“It’s just one of them things,” Mitch Glidden tells me. He’s smiling wide behind a thick horseshoe mustache. “You gotta get heads in beds.” When Glidden speaks, you listen; not only because he’s an inveterate storyteller, or because his eyes crackle like fireworks, or because he’s arguably the jolliest man in Hooker County, Nebraska, but also because he kneads together every syllable like a firm sourdough. You lean forward a little. You bend your ear. Come again?
It’s the night before the 14th annual Polar Bear Tank Race in the village of Mullen—a hiccup on Highway 2 in western Nebraska—and the community center is abuzz with volunteers. They’re stocking the bar. They’re shuffling papers. They’re stirring homemade soups in hand-me-down roasters. Behind us, a woman named Linda is wearing a dirndl and pigtails and carefully unpacking her landscape paintings: a rusty windmill, a snowy yucca, a preening egret. “Don’t forget me in your story,” she’ll later say, slipping me a brochure for CaLinda’s Pot Shop and Art Gallery as if it were a crisp Benjamin. (You’re welcome, Linda.)
For years now, I’ve maintained a cool distance from what Nebraskans call “tanking.” Not that I’m an especially seasoned paddler, but the notion of floating downriver in a circular livestock tank struck me as a little too on the nose. I’ve spent most of my career in journalism trying to complicate the popular perception of the Great Plains, especially my home state of Nebraska, and tanking seemed to reinforce just about every hayseed stereotype we’re associated with. Fill said cattle tank with six fat white dudes listening to Cornhusker football on a portable stereo while crushing a 30-pack of Busch Light and, bingo, we have ourselves a winner.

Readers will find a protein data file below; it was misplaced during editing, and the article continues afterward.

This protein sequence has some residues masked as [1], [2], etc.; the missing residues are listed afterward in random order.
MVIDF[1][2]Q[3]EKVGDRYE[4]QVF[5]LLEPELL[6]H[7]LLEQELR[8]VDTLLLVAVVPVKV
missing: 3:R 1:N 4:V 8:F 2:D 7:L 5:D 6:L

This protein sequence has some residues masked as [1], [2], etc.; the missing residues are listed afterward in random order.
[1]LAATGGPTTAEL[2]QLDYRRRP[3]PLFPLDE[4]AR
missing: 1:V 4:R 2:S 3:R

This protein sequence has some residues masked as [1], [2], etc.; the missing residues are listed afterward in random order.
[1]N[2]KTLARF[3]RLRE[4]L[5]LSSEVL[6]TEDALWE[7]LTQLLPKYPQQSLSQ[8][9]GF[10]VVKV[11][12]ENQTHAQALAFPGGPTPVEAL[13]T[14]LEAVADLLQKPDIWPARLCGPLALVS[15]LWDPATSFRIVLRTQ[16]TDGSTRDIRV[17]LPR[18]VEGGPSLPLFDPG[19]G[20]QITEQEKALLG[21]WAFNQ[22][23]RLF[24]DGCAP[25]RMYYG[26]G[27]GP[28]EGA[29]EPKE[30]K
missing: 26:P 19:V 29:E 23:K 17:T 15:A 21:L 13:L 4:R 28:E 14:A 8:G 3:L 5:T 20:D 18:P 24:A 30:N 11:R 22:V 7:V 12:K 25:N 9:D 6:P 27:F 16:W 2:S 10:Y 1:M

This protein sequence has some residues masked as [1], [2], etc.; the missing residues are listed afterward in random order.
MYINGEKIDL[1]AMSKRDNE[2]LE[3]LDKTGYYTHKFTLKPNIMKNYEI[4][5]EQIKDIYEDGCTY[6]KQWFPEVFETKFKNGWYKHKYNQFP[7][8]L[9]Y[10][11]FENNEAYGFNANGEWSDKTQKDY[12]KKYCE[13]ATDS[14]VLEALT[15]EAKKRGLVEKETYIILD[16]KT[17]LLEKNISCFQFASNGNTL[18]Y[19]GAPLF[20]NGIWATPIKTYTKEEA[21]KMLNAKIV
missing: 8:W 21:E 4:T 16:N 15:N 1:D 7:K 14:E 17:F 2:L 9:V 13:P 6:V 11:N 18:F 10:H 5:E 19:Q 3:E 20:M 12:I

Regardless, no one has done more to popularize tanking than Glidden, and for good reason. He and his wife, Patty, now hunched beside him in a black jacket and blue jeans, bought the Sandhills Motel in 1993. Described by Google Maps as an “unassuming motel with a picnic area,” the Sandhills is the only lodge in Mullen, which is the only town in Hooker County, which boasts more than 23,000 cows but fewer than 750 people. Given the demographics, and the fact that Mullen—a dusty cow town settled in 1888—is at least four hours from the closest major airport, getting “heads in beds” requires more than clean sheets and satellite TV.
What it does have, however, is water. “The best water,” Patty interjects: the Middle Loup River, just two miles north, and its trickster tributary, the Dismal, 13 miles south. Both slither through the heart of the Nebraska Sandhills—recently confirmed as the largest intact temperate grassland on earth—and because they’re fed almost exclusively by springs discharged from the Ogallala Aquifer beneath it, rather than from surface runoff, they’re two of the cleanest and most uniformly flowing streams in the world.
“You can plan a trip here three years from now,” Glidden says. “The water’s gonna be there.”
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